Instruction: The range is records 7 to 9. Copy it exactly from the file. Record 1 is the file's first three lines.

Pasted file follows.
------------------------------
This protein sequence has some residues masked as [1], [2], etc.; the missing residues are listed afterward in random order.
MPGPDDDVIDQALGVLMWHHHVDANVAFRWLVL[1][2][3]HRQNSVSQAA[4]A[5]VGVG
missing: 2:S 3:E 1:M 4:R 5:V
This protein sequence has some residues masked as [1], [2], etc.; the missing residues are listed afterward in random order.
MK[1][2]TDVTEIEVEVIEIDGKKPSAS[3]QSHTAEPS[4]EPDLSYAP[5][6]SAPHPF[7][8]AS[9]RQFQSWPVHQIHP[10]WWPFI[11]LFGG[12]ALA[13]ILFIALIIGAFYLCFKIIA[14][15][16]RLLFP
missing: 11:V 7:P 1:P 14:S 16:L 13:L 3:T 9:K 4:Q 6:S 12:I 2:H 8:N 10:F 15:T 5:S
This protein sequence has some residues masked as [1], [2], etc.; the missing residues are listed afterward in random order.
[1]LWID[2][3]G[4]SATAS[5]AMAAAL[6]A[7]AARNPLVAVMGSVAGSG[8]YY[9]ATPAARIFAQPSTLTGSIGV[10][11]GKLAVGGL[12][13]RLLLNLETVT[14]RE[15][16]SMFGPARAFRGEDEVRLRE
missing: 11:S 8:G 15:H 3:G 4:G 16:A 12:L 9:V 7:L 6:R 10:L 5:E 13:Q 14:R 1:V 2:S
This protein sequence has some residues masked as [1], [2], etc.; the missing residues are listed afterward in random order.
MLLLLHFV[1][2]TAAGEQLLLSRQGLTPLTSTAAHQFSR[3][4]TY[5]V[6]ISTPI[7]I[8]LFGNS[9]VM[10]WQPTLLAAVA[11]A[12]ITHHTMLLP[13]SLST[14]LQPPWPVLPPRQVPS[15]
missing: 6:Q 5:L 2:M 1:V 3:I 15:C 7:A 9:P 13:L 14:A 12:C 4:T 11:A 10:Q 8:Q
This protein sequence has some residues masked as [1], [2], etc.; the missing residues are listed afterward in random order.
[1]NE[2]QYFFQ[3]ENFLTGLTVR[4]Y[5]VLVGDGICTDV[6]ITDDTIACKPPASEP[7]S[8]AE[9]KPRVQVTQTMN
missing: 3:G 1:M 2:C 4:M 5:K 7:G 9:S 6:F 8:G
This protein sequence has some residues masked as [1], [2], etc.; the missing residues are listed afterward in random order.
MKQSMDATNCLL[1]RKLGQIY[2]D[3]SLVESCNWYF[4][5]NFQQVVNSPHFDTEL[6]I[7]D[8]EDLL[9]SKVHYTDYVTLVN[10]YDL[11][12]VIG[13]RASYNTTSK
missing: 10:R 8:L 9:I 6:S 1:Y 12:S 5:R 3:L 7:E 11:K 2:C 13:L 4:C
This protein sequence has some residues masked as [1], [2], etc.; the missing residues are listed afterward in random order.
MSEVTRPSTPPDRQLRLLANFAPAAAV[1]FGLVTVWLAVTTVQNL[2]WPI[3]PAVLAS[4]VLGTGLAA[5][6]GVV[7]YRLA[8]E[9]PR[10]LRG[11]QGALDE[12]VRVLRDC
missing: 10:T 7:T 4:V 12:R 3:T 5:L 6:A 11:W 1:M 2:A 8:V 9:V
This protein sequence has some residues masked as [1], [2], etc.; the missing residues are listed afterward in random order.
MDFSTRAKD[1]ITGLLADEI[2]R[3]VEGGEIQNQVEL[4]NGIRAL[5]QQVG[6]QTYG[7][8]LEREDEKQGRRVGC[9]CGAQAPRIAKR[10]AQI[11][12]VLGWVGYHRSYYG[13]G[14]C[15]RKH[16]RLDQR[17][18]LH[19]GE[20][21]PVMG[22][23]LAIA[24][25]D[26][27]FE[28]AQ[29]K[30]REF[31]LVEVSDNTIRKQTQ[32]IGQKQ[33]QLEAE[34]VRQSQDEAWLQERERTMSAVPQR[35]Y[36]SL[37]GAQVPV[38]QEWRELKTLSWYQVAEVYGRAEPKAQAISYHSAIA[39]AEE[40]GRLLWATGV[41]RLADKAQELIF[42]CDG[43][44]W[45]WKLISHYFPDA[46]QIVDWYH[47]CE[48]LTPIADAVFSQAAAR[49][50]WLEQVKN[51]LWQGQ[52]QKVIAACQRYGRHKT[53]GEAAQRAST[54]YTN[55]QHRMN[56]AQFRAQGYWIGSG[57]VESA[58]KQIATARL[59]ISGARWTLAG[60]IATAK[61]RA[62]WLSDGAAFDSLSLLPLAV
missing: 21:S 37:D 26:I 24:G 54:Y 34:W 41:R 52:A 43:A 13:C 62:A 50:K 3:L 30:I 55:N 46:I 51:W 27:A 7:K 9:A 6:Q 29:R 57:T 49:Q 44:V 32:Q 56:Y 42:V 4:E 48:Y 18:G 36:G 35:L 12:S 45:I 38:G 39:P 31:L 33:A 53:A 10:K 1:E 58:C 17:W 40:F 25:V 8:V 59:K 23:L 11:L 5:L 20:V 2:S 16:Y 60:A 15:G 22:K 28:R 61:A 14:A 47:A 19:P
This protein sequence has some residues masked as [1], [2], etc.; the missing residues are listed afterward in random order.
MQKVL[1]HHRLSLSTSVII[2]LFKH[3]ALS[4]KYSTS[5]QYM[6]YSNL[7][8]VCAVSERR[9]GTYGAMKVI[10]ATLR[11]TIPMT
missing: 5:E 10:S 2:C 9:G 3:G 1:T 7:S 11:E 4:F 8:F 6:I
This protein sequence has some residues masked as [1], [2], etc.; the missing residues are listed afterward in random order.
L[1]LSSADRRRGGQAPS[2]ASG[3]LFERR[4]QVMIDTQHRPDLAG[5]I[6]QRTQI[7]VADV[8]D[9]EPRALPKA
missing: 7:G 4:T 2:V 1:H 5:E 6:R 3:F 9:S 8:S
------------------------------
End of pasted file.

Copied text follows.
This protein sequence has some residues masked as [1], [2], etc.; the missing residues are listed afterward in random order.
MSEVTRPSTPPDRQLRLLANFAPAAAV[1]FGLVTVWLAVTTVQNL[2]WPI[3]PAVLAS[4]VLGTGLAA[5][6]GVV[7]YRLA[8]E[9]PR[10]LRG[11]QGALDE[12]VRVLRDC
missing: 10:T 7:T 4:V 12:R 3:T 5:L 6:A 11:W 1:M 2:A 8:V 9:V
This protein sequence has some residues masked as [1], [2], etc.; the missing residues are listed afterward in random order.
MDFSTRAKD[1]ITGLLADEI[2]R[3]VEGGEIQNQVEL[4]NGIRAL[5]QQVG[6]QTYG[7][8]LEREDEKQGRRVGC[9]CGAQAPRIAKR[10]AQI[11][12]VLGWVGYHRSYYG[13]G[14]C[15]RKH[16]RLDQR[17][18]LH[19]GE[20][21]PVMG[22][23]LAIA[24][25]D[26][27]FE[28]AQ[29]K[30]REF[31]LVEVSDNTIRKQTQ[32]IGQKQ[33]QLEAE[34]VRQSQDEAWLQERERTMSAVPQR[35]Y[36]SL[37]GAQVPV[38]QEWRELKTLSWYQVAEVYGRAEPKAQAISYHSAIA[39]AEE[40]GRLLWATGV[41]RLADKAQELIF[42]CDG[43][44]W[45]WKLISHYFPDA[46]QIVDWYH[47]CE[48]LTPIADAVFSQAAAR[49][50]WLEQVKN[51]LWQGQ[52]QKVIAACQRYGRHKT[53]GEAAQRAST[54]YTN[55]QHRMN[56]AQFRAQGYWIGSG[57]VESA[58]KQIATARL[59]ISGARWTLAG[60]IATAK[61]RA[62]WLSDGAAFDSLSLLPLAV
missing: 21:S 37:D 26:I 24:G 54:Y 34:W 41:R 52:A 43:A 13:C 62:A 50:K 3:L 30:I 55:N 46:I 51:W 27:A 7:K 9:A 6:Q 29:R 57:T 49:Q 44:V 32:Q 56:Y 42:V 4:E 48:Y 18:G 36:G 35:L 12:S 45:I 38:G 39:P 31:L 33:A 53:A 10:K 1:E 58:C 17:W 40:F 25:V 8:V 59:K 23:L 11:L 5:L 20:V 2:S 16:Y 60:A 15:G 22:K 28:R 61:A 14:A 47:A 19:P
This protein sequence has some residues masked as [1], [2], etc.; the missing residues are listed afterward in random order.
MQKVL[1]HHRLSLSTSVII[2]LFKH[3]ALS[4]KYSTS[5]QYM[6]YSNL[7][8]VCAVSERR[9]GTYGAMKVI[10]ATLR[11]TIPMT
missing: 5:E 10:S 2:C 9:G 3:G 1:T 7:S 11:E 4:F 8:F 6:I